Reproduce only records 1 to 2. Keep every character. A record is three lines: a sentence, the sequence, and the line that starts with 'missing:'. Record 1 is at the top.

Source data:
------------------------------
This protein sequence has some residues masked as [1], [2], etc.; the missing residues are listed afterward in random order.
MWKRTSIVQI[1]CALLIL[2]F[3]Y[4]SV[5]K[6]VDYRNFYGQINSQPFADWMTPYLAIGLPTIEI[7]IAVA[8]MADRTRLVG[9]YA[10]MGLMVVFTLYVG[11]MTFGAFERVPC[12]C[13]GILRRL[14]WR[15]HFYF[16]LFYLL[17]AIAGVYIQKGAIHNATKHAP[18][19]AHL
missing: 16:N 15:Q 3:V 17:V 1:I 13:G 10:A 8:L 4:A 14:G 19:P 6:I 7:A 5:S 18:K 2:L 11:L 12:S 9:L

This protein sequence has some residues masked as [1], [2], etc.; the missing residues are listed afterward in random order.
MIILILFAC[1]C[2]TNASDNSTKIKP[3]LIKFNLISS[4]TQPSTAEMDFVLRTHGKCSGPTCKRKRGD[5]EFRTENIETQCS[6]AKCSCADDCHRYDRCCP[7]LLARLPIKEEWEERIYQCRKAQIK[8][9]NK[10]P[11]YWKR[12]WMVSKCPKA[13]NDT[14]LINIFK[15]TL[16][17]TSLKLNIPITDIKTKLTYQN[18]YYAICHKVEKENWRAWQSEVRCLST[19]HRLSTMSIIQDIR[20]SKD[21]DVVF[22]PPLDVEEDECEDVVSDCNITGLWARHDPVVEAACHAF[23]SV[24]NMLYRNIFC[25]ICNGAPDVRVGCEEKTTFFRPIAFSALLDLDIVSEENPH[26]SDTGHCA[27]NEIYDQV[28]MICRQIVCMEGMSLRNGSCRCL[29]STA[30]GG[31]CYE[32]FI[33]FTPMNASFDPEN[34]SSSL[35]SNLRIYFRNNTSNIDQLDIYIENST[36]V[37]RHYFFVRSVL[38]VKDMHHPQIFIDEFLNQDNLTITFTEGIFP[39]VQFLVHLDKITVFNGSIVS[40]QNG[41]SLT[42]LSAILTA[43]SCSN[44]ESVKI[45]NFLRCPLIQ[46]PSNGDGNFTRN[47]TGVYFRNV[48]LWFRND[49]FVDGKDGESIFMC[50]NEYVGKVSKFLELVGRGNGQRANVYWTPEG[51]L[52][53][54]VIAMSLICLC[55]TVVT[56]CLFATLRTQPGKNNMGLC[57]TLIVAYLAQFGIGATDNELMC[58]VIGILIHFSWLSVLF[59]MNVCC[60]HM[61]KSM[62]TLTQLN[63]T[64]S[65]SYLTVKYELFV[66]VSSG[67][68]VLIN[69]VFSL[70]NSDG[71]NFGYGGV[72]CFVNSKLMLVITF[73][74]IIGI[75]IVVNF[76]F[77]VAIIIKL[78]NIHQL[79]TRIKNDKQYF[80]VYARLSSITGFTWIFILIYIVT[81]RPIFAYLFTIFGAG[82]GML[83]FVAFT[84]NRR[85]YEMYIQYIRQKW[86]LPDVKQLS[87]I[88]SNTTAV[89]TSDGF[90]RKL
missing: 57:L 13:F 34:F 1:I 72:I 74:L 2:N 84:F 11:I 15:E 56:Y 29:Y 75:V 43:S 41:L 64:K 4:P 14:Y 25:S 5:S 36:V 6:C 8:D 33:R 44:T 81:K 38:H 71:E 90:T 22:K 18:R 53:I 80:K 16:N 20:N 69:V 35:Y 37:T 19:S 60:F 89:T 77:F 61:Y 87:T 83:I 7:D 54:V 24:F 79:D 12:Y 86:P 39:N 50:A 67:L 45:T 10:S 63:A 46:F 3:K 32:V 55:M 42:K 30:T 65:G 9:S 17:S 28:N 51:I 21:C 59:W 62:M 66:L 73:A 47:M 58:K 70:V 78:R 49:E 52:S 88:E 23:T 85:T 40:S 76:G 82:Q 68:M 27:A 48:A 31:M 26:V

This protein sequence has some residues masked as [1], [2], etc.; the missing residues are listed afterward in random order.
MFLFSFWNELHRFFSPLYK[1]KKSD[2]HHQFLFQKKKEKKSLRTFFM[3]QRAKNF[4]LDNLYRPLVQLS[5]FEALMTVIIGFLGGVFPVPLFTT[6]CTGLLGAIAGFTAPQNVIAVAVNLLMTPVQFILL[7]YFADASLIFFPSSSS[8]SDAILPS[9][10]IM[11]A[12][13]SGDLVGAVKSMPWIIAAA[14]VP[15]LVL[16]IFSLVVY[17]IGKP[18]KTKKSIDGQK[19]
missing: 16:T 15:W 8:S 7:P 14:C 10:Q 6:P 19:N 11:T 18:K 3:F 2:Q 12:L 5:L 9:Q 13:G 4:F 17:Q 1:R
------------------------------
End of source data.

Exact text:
This protein sequence has some residues masked as [1], [2], etc.; the missing residues are listed afterward in random order.
MWKRTSIVQI[1]CALLIL[2]F[3]Y[4]SV[5]K[6]VDYRNFYGQINSQPFADWMTPYLAIGLPTIEI[7]IAVA[8]MADRTRLVG[9]YA[10]MGLMVVFTLYVG[11]MTFGAFERVPC[12]C[13]GILRRL[14]WR[15]HFYF[16]LFYLL[17]AIAGVYIQKGAIHNATKHAP[18][19]AHL
missing: 16:N 15:Q 3:V 17:V 1:I 13:G 10:A 8:L 4:A 14:G 19:P 6:I 7:A 5:S 18:K 2:L 11:L 12:S 9:L

This protein sequence has some residues masked as [1], [2], etc.; the missing residues are listed afterward in random order.
MIILILFAC[1]C[2]TNASDNSTKIKP[3]LIKFNLISS[4]TQPSTAEMDFVLRTHGKCSGPTCKRKRGD[5]EFRTENIETQCS[6]AKCSCADDCHRYDRCCP[7]LLARLPIKEEWEERIYQCRKAQIK[8][9]NK[10]P[11]YWKR[12]WMVSKCPKA[13]NDT[14]LINIFK[15]TL[16][17]TSLKLNIPITDIKTKLTYQN[18]YYAICHKVEKENWRAWQSEVRCLST[19]HRLSTMSIIQDIR[20]SKD[21]DVVF[22]PPLDVEEDECEDVVSDCNITGLWARHDPVVEAACHAF[23]SV[24]NMLYRNIFC[25]ICNGAPDVRVGCEEKTTFFRPIAFSALLDLDIVSEENPH[26]SDTGHCA[27]NEIYDQV[28]MICRQIVCMEGMSLRNGSCRCL[29]STA[30]GG[31]CYE[32]FI[33]FTPMNASFDPEN[34]SSSL[35]SNLRIYFRNNTSNIDQLDIYIENST[36]V[37]RHYFFVRSVL[38]VKDMHHPQIFIDEFLNQDNLTITFTEGIFP[39]VQFLVHLDKITVFNGSIVS[40]QNG[41]SLT[42]LSAILTA[43]SCSN[44]ESVKI[45]NFLRCPLIQ[46]PSNGDGNFTRN[47]TGVYFRNV[48]LWFRND[49]FVDGKDGESIFMC[50]NEYVGKVSKFLELVGRGNGQRANVYWTPEG[51]L[52][53][54]VIAMSLICLC[55]TVVT[56]CLFATLRTQPGKNNMGLC[57]TLIVAYLAQFGIGATDNELMC[58]VIGILIHFSWLSVLF[59]MNVCC[60]HM[61]KSM[62]TLTQLN[63]T[64]S[65]SYLTVKYELFV[66]VSSG[67][68]VLIN[69]VFSL[70]NSDG[71]NFGYGGV[72]CFVNSKLMLVITF[73][74]IIGI[75]IVVNF[76]F[77]VAIIIKL[78]NIHQL[79]TRIKNDKQYF[80]VYARLSSITGFTWIFILIYIVT[81]RPIFAYLFTIFGAG[82]GML[83]FVAFT[84]NRR[85]YEMYIQYIRQKW[86]LPDVKQLS[87]I[88]SNTTAV[89]TSDGF[90]RKL
missing: 57:L 13:F 34:F 1:I 72:I 74:L 2:N 84:F 11:I 15:E 56:Y 29:Y 75:V 43:S 41:L 64:K 4:P 14:Y 25:S 5:S 36:V 6:C 8:D 33:R 44:T 81:K 38:H 71:E 90:T 22:K 18:R 53:I 80:K 16:N 20:N 69:V 35:Y 37:T 19:S 60:F 89:T 77:F 61:Y 87:T 83:I 7:D 54:V 24:F 79:D 12:Y 86:P 39:N 50:A 67:L 45:T 10:S 63:A 46:F 3:K 32:V 55:M 42:K 30:T 65:G 9:S 17:S 28:N 51:I 21:C 59:W 62:M 66:L 73:A 47:M 58:K 70:V 78:R 49:E 52:S 88:E 23:T 85:T 40:S 76:G 82:Q 68:M 27:A 48:A 31:M 26:V